This belief is one that is still shifting and growing within the queer community as we work to find more words to describe the different types of love and attraction that humans are capable of. His system was admittedly quite complicated, but he embraced that and predicted our continued growth in determining and labeling these kinds of love and attraction, saying, “I suppose a future researcher will discover an underlying law for this apparent chaos of varieties, a law according to which the seeming arbitrariness of the mixture becomes a necessity of nature. Needed for this is a comprehensive observation of individuals who belong to the particular varieties and, of course, a bit of talent for gaining new insight by taking a synoptic view of the variety. One must find a formula for this law, I might say, just as exact as that formula Kepler once found for the laws of the motions of the planets and comets”

And this brings us to one of the largest limitations of Ulrichs’ work, and that is the very limited view. This is not as much of a flaw of Ulrichs though, but of the world in which he lived. He did not know the vastness and diversity of the queer community, because in a sense that community didn’t quite exist yet. Still divided by shame and fear of legal repercussions, the queer community existed much more in pockets than in a global, or even country-wide context. Ulrichs played a large part in changing that.

He was a man who, on the 29th of August, 1867, became the first queer person to speak publicly in defense of queerness. He did so by pleading with the Congress of German Jurists, urging them to repeal anti-homosexual laws. And while he was shouted down, this act was not fruitless. It was a speech that was shouted down but never forgotten because it was for most people there the first time they heard queerness discussed in a positive way. And his continued advocacy work went on to inform people for generations after him, including Magnus Hirschfeld. In remembering Karl Ulrichs, he said, "As one of the first and noblest of those who have striven with courage and strength in this field to help truth and charity gain their rightful place."

And his words struck a chord with people, even if they didn’t stick around. Oscar Wilde said, “To have altered my life would have been to have admitted that Uranian love is ignoble. I hold it to be noble — more noble than other forms,”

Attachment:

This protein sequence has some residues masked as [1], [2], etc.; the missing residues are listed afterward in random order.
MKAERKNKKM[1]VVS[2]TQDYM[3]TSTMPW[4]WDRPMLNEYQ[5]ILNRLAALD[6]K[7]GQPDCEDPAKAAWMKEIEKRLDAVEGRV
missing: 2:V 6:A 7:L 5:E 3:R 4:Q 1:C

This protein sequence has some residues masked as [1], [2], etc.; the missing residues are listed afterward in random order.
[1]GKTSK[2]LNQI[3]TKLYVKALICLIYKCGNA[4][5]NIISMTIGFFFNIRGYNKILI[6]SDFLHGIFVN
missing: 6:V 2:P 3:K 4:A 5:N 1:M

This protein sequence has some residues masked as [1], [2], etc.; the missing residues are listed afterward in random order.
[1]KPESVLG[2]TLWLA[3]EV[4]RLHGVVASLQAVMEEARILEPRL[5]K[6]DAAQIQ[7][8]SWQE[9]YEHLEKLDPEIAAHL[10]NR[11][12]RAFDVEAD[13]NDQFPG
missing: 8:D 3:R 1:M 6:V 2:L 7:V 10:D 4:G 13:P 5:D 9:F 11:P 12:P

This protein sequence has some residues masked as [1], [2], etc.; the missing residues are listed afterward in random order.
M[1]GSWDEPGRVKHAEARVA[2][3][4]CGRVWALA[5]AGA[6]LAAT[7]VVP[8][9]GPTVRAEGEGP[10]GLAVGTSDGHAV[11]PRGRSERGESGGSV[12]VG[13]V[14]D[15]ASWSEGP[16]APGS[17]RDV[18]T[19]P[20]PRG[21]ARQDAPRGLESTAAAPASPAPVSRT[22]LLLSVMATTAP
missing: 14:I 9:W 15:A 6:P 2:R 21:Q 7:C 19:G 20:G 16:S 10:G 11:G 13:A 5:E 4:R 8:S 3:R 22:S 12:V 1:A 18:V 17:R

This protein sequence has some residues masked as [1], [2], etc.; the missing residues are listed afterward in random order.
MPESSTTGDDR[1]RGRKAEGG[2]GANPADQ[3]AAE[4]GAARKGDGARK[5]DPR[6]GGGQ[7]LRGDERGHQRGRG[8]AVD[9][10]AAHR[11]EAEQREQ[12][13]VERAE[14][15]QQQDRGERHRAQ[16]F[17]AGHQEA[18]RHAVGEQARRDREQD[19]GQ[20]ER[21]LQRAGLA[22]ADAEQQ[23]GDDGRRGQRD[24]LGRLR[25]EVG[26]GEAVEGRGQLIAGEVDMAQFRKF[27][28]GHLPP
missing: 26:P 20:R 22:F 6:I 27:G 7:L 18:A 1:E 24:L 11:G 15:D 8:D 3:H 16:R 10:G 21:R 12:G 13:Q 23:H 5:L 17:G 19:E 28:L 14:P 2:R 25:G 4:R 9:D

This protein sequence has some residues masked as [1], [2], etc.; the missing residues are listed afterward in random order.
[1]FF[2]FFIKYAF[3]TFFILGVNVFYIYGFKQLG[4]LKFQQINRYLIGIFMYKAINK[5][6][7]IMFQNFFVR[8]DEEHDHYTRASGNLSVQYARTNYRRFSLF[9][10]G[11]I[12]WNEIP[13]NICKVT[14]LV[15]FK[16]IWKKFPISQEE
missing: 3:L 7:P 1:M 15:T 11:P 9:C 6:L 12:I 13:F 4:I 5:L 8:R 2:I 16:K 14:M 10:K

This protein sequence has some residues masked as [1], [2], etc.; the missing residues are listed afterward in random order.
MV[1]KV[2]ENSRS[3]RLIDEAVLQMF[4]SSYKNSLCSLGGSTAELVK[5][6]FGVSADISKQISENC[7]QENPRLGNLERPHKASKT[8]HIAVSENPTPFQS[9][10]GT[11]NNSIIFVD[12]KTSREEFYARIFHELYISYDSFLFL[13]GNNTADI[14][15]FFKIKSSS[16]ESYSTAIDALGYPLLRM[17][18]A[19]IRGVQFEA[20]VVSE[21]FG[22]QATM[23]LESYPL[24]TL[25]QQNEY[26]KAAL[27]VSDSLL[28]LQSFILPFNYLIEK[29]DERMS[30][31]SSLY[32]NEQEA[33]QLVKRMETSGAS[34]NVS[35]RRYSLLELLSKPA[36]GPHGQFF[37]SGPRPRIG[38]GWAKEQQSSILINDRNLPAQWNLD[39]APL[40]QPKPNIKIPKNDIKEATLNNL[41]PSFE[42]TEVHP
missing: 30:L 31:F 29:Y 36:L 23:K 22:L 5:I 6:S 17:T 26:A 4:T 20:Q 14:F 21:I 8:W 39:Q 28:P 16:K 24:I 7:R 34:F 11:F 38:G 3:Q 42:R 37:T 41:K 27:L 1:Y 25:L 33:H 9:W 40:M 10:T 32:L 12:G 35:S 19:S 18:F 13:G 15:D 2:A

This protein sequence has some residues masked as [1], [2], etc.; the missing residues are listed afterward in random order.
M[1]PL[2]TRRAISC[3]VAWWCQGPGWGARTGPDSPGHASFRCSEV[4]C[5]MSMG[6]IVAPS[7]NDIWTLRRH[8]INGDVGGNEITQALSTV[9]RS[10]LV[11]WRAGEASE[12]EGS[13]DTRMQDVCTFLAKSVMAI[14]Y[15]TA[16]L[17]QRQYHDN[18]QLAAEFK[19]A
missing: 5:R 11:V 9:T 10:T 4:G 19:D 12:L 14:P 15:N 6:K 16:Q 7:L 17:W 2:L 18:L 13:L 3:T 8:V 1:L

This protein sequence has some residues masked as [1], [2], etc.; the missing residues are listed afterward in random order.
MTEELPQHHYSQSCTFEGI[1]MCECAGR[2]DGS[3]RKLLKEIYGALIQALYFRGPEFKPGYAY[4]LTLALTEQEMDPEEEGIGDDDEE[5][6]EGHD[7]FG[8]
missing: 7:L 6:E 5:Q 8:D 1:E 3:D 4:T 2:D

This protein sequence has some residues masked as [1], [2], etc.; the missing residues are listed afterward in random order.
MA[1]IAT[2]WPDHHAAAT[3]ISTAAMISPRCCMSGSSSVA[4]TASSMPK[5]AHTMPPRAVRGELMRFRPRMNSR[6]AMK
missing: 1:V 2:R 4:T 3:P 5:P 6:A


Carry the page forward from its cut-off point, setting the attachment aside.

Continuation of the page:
Was he the first person to speak favourably about queer people, or advocate for their rights? No. Was he the first queer person to work against laws that discriminated against queer people? Also no. But was he the start of the queer movement? That obviously depends on how you define the queer movement.

But he himself defined his role within the queer movement quite beautifully, saying, “I am proud, that I found the courage to deal the initial blow to the hydra of public contempt.”

He changed the conversation. And although he died in 1895 at the age of 69, the ripples of the splashes he made are still seen all around us today.

It is possible to see him as the beginning of the queer movement, and we would not fault that interpretation. But we do believe he was not a dandelion growing from the pavement. He was, like all of us, surrounded by the work and changes caused by the queer people who came before him. Though those things were less visible in his time, they were there, quietly. In the love poems too beautiful to be burned. In the glances of understanding shared. And in plain words discussed around him and before him.

As long as discrimination against us has existed, queer people have fought back. It has not always been loud fighting, but it has been there. In just the simple act of deciding to love anyway, deciding to be happy anyway, deciding to speak anyway, the beginnings of the queer movement can be found. And with each continued act of rebellion, no matter if it is a man shouting in a courtroom, desperate to be heard, or two women holding hands while walking down the streets, we grow. In courage, in visibility, in acceptance, we have always, and will always, grow. The queer movement because of its’ very nature does not have a clear beginning. And while that may make recording it much more difficult, it makes loving it much more simple. We have always been rebelling, and we have always been choosing the love of ourselves, and the love of those around us over all else.

[Disclaimer: some of the sources may contain triggering material]

Kennedy, Hubert. "Karl Heinrich Ulrichs First Theorist of Homosexuality." Science and Homosexualities. New York: Routledge, 1997. (pp. 26–45).

Kennedy, Hubert. "Ulrichs, Karl Heinrich." The GLBTQ Project. New Jersey: Cleis Press, 2004.

"Karl Heinrich Ulrichs." The Federal Foundation Magnus Hirschfeld. Berlin.

Duhaime, Lloyd. "Karl Heinrich Ulrichs, 1825-1895 (Germany)." Duhaime.org.

Ed. Michael Lombardi-Nash."Karl Heinrich Ulrichs: Urning Pride and the First Known Gay Activist." 2008.

Baume, Matt. "The Amazing Story of Karl Heinrich Ulrichs and the Birth of Queer Activism." Hornet Stories. 2017.